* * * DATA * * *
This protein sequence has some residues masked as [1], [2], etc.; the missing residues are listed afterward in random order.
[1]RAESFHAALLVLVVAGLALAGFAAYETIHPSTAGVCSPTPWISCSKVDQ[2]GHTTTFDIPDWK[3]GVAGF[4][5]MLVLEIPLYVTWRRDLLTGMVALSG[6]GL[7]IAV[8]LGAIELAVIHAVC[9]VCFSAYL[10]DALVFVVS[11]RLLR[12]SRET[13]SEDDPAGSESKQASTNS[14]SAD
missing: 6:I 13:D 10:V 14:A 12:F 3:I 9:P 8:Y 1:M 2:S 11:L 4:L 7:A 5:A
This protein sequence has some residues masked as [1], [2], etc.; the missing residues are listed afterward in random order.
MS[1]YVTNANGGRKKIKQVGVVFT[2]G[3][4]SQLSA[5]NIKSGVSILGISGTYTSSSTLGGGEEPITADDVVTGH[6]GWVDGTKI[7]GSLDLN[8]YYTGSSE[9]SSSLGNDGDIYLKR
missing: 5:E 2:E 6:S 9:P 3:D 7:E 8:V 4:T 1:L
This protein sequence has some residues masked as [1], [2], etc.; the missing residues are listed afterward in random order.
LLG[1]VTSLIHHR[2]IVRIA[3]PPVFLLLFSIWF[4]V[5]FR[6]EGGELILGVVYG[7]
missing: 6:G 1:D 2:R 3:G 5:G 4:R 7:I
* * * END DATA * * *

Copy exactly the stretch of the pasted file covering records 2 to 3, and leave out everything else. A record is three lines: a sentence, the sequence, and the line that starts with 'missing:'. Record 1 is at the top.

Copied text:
This protein sequence has some residues masked as [1], [2], etc.; the missing residues are listed afterward in random order.
MS[1]YVTNANGGRKKIKQVGVVFT[2]G[3][4]SQLSA[5]NIKSGVSILGISGTYTSSSTLGGGEEPITADDVVTGH[6]GWVDGTKI[7]GSLDLN[8]YYTGSSE[9]SSSLGNDGDIYLKR
missing: 5:E 2:E 6:S 9:P 3:D 7:E 8:V 4:T 1:L
This protein sequence has some residues masked as [1], [2], etc.; the missing residues are listed afterward in random order.
LLG[1]VTSLIHHR[2]IVRIA[3]PPVFLLLFSIWF[4]V[5]FR[6]EGGELILGVVYG[7]
missing: 6:G 1:D 2:R 3:G 5:G 4:R 7:I